After a rough go of it at Chattanooga, it was really fun to get the win at the Milkman triathlon on June 9! I feel very lucky to have this event basically in my own backyard. It was a smaller field this year, but generally draws most of the WI-based pros as well as a lot of top amateurs from around the Midwest and is a great season preview for folks racing Ironman Wisconsin in September.

It was a pretty lonely day on the bike, the legs never really showed up, but I still managed the fastest female bike split by nearly 10min and I think a lot of that was thanks to familiarity with the course. There’s a lot of tricky rollers and badly paved roads that can really disrupt your flow. But I’ve ridden them all so many times, I know exactly where and how much to push to keep momentum going without burning too many matches.

Onto the run, I knew I had a huge gap, but I also suspected that RTS teammate Amanda was likely going to be running a LOT faster, so I just did what I could to keep moving forward and luckily that was just enough on the day! Super fun to share the podium celebration with Amanda, and with Vant getting 2nd overall on the men’s side, we had some pretty solid RTS representation!


Amanda Strong in 2nd for a Powerful RTS Showing at Milkman

Milkman 70.3 was June 9!  The swim was a little rough, with choppier waters than usually seen in Lake Monona, but the RTS team still managed well. After that, the main challenges came from the Wisconsin hills and the wind (with gusts of ~ 25mph)!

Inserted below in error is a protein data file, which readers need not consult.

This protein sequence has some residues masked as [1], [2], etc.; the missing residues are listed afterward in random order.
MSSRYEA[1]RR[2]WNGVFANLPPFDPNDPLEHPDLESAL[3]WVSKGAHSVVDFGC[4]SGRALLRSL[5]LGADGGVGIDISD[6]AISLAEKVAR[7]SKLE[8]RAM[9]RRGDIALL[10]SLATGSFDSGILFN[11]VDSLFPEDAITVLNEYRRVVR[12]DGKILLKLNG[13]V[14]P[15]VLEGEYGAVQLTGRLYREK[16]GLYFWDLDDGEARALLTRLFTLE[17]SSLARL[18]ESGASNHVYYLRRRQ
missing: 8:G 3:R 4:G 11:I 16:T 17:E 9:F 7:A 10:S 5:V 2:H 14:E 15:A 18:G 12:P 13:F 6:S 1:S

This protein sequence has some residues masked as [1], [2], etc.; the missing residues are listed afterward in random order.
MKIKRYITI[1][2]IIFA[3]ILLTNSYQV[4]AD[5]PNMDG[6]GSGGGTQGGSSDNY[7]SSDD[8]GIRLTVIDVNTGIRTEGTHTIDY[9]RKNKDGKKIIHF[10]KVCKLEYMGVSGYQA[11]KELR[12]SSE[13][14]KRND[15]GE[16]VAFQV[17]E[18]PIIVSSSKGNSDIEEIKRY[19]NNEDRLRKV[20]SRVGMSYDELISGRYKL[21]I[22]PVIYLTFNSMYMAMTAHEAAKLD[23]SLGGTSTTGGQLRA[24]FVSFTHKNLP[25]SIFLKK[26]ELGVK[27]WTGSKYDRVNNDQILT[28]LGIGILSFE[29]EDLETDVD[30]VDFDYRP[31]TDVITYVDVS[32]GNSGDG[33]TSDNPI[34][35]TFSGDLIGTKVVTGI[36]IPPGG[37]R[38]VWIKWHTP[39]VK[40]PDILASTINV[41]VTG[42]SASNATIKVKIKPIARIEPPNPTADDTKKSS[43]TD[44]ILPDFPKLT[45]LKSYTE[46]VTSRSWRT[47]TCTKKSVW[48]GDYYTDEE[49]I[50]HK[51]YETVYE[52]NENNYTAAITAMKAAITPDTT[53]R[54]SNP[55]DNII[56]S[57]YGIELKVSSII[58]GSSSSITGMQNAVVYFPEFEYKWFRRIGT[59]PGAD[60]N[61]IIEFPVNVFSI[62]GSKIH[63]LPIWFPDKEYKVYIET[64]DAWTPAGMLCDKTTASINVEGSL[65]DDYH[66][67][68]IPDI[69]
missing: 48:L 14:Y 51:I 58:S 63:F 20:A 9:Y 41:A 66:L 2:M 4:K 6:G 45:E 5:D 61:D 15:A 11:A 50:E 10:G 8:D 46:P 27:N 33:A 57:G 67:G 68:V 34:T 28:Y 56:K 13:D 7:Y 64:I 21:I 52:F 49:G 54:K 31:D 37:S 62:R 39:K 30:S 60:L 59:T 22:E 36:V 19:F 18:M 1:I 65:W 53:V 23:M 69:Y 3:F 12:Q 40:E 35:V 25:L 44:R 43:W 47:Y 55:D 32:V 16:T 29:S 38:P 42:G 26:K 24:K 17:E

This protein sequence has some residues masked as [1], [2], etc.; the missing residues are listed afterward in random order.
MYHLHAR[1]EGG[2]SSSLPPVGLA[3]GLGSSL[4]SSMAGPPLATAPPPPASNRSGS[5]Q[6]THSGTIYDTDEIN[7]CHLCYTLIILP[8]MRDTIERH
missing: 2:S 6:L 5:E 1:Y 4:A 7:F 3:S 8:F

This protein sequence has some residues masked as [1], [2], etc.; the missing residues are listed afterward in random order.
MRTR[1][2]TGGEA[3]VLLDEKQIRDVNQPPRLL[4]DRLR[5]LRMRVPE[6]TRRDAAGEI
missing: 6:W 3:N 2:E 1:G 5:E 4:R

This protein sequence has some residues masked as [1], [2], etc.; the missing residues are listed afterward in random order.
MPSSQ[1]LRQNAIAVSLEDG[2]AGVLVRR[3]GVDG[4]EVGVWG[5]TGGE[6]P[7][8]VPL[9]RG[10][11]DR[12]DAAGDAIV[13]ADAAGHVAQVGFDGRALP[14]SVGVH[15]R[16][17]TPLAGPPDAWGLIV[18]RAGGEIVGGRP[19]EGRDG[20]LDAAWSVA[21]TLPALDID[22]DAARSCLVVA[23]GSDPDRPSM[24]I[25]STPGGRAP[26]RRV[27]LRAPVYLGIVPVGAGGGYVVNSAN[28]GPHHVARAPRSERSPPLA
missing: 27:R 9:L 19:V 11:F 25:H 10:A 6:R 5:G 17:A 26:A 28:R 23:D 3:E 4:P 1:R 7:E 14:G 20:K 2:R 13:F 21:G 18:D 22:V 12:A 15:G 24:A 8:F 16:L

This team and the triathlon community are full of very competitive folks- that means we’re always trying to do our best when racing against each other, and nothing is given away. But no matter how competitive the race gets, the celebrations and recaps after the race with a cold beer (or chocolate milk—when in Wisconsin, right?) are the real highlight. Hearing about everyone’s races and the challenges they faced, while having a laugh at the lighter moments, is truly what makes this community special.  The Milkman 70.3 lets us connect not just with RTS teammates but also friends outside the squad and a chance to make new ones.


Milkman is a race that’s worth a try if you live nearby. It’s less expensive than other 70.3 events but still manages to be very well organized, and has some really cute prizes (gallons of milk, little ceramic cows, I could go on). But it’s also one that brings a lot of people together of different speeds and abilities, and it’s a race that makes everyone feel welcome.